Ford of Germany produced the last European Capri in December 1986, one of 1036 RHD Capri 280s now in our showrooms. We watched Cologne’s production euthanasia of a coupe almost as old as Porsche’s 911. A concept which started life 1.88 million examples ago with the 1969 advertising slogan: “Ford Capri: the car you always promised yourself . . . from £890.”
November 1968, Halewood, Merseyside. Ford operations manager Stan Cross signals that production of Ford’s new four seater coupe, the Capri, can begin.
December 18 1986, at the Koln-Niehl Rhineside complex, we are among a small British party scanning automated lines loaded with Fiestas and Scorpios, looking for the Capri which will provide the final digit in 18 years production of 1,886,647 examples.
Officially, our 1986 search is fulfilled by a Capri bearing the chassis plate GG 11896J. Its bonnet and flanks are plastered with special warnings to the Teutonic and Turkish workforce that require no specialist German language comprehension. “Archtung Pressetest!!!” reads the most flamboyant.
As for all the other fastback Fords making the last trip along the overhead gantries and down amongst the spraybooths, this, numerically the last Capri, is one of 1036 specials badged as 280 that have been ordered by Ford of Britain to end sales during the spring and summer of 1987.
Contrary to many of the wild rumours and premature obituaries printed for fully five years before the model died, these Capri 280s are conventional 2.8-litre V6s in a rather dull metallic green coat of paint emotively marketed as Brooklands. Beneath are no mechanical surprises. As ever the Capri runs on a leaf-spring live rear axle which is drum braked. The front has MacPherson struts and ventilated disc brakes to restrain an official 160bhp, enough for a measured 125mph.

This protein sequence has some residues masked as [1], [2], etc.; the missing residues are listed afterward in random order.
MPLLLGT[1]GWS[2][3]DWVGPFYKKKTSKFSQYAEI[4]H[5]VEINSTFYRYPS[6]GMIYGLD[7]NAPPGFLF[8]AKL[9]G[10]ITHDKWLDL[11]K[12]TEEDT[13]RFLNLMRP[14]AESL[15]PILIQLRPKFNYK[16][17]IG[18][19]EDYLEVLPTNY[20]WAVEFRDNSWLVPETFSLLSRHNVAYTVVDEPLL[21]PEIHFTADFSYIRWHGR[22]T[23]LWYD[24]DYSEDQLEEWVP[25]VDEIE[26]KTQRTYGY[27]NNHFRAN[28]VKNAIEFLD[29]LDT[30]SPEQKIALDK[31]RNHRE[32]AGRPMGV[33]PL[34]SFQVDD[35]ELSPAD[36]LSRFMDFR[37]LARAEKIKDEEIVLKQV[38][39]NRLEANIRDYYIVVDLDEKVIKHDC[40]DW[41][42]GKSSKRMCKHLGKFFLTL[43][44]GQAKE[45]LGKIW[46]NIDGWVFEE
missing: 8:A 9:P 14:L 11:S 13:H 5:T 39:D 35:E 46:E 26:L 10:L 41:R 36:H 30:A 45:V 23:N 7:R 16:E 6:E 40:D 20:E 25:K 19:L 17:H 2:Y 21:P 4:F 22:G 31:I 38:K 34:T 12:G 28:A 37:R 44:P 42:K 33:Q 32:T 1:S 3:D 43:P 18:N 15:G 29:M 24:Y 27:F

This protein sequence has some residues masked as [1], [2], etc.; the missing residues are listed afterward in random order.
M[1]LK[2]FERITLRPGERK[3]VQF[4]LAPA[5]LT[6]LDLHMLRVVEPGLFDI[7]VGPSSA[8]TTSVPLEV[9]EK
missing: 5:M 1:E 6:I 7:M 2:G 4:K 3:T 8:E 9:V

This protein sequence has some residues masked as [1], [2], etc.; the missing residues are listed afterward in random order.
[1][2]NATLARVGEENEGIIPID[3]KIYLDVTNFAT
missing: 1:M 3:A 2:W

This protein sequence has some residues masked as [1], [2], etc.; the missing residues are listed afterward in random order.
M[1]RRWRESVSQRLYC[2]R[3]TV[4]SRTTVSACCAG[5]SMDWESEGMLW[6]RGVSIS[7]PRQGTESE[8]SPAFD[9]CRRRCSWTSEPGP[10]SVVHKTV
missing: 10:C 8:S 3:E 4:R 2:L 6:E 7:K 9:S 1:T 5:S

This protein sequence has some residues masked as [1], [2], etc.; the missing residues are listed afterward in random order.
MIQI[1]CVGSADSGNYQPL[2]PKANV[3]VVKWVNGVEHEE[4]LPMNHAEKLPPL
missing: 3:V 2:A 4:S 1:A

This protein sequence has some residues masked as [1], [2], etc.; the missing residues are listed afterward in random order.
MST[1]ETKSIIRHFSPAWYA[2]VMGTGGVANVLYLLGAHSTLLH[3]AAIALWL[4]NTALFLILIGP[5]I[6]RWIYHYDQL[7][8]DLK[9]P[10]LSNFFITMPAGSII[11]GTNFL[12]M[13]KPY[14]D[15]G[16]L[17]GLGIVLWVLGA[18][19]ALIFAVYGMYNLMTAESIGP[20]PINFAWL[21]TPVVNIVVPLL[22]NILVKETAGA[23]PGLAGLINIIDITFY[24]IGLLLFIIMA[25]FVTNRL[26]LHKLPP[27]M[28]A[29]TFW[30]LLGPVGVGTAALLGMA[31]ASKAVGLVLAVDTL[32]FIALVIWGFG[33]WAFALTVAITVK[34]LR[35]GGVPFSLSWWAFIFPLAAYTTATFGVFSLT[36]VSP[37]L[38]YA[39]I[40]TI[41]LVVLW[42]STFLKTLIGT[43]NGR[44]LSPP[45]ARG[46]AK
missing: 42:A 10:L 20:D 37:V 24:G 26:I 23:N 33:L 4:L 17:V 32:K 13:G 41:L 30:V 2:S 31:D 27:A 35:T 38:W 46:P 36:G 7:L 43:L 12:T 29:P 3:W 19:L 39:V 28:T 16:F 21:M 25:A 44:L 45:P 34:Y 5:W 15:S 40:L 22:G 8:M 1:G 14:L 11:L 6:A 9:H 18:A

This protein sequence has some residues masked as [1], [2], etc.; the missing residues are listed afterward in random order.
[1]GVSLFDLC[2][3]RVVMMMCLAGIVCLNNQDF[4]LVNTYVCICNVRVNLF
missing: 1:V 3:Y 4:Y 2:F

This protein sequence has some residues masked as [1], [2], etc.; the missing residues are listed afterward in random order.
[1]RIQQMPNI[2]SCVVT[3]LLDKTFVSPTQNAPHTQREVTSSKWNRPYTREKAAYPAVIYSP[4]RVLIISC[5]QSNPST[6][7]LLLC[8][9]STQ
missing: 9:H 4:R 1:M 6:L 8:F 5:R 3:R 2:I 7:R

The only mechanical change of significance lies in posh Pirelli P7 rubber, of 195/50 VR dimensions, resting on seven-spoke 7in rim RS alloy wheels.
Other specification changes to earn the 280 appellation are the adoption of leather trim with a burgundy red striping for seats and door inserts, plus the inevitable stripes and badges.
I try to track down the last Capri to leave the lines. For sure it is not the highest numerical number on display. Even when we leave the plant that night there is a bodyshell which has been taken off the lines and parked in one corner, whilst others are still awaiting completion at the end of a two-shift day.
The manager of employee involvement, Herr Muller, confirmed that the last Capris could not be completed before December 19. He also underlined the fact that LHD production of the Capri had ceased officially on November 30, 1984, which was why only British journalists were present.